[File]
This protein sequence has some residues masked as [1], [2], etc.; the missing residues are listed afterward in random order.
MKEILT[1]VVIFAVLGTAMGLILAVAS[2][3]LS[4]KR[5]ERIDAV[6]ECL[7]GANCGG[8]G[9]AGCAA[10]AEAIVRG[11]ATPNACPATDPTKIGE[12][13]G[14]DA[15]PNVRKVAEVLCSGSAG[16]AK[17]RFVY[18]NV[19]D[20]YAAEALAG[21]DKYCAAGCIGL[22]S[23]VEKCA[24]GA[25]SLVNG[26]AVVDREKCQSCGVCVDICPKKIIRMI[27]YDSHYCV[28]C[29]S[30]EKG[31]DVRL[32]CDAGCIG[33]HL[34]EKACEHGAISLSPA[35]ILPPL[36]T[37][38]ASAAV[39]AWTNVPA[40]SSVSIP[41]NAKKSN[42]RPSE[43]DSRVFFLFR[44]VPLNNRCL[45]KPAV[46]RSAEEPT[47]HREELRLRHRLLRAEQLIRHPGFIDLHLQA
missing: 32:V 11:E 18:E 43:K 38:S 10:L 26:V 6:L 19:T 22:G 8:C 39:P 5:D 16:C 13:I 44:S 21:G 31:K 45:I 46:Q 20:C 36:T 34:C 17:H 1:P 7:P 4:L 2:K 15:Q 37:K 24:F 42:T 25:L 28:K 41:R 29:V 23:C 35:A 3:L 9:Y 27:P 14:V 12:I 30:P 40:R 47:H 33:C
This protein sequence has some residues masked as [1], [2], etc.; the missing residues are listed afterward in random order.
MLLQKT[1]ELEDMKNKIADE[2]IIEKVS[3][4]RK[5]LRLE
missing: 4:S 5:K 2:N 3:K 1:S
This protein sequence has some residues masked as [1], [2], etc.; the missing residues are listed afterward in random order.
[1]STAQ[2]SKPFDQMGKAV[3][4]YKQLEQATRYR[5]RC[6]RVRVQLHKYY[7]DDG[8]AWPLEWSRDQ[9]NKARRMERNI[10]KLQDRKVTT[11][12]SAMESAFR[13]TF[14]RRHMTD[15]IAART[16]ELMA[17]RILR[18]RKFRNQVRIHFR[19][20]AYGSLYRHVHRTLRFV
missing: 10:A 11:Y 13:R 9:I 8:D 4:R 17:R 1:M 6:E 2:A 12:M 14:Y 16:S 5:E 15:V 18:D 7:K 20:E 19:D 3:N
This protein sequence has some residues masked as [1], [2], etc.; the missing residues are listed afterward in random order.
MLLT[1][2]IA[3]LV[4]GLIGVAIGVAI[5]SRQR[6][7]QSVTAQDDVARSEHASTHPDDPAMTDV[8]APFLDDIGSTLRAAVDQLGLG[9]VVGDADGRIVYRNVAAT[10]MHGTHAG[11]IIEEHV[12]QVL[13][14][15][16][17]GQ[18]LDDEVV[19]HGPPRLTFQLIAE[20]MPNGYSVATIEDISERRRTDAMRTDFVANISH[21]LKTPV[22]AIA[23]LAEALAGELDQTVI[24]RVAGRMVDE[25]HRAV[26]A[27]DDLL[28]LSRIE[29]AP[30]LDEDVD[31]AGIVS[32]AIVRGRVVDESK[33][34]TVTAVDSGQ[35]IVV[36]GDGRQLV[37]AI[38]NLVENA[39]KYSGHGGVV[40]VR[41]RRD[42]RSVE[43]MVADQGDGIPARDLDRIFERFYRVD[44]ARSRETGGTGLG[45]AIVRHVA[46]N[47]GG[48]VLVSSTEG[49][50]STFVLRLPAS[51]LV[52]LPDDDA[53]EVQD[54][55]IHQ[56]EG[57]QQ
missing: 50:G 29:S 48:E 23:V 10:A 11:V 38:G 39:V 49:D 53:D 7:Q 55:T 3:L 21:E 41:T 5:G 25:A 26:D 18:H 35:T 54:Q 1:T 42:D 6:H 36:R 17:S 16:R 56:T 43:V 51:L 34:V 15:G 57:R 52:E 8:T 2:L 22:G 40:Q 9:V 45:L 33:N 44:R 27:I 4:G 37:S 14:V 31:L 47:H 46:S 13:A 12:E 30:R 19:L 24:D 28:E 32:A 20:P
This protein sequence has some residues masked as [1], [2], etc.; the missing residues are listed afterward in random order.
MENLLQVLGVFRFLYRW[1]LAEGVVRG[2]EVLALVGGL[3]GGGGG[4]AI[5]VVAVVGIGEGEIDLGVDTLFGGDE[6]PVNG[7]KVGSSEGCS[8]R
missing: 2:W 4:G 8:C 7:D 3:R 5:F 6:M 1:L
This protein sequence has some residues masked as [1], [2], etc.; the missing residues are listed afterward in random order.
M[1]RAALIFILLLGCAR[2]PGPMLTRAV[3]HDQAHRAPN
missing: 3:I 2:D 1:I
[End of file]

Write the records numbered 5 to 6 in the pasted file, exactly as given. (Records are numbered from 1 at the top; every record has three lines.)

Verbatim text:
This protein sequence has some residues masked as [1], [2], etc.; the missing residues are listed afterward in random order.
MENLLQVLGVFRFLYRW[1]LAEGVVRG[2]EVLALVGGL[3]GGGGG[4]AI[5]VVAVVGIGEGEIDLGVDTLFGGDE[6]PVNG[7]KVGSSEGCS[8]R
missing: 2:W 4:G 8:C 7:D 3:R 5:F 6:M 1:L
This protein sequence has some residues masked as [1], [2], etc.; the missing residues are listed afterward in random order.
M[1]RAALIFILLLGCAR[2]PGPMLTRAV[3]HDQAHRAPN
missing: 3:I 2:D 1:I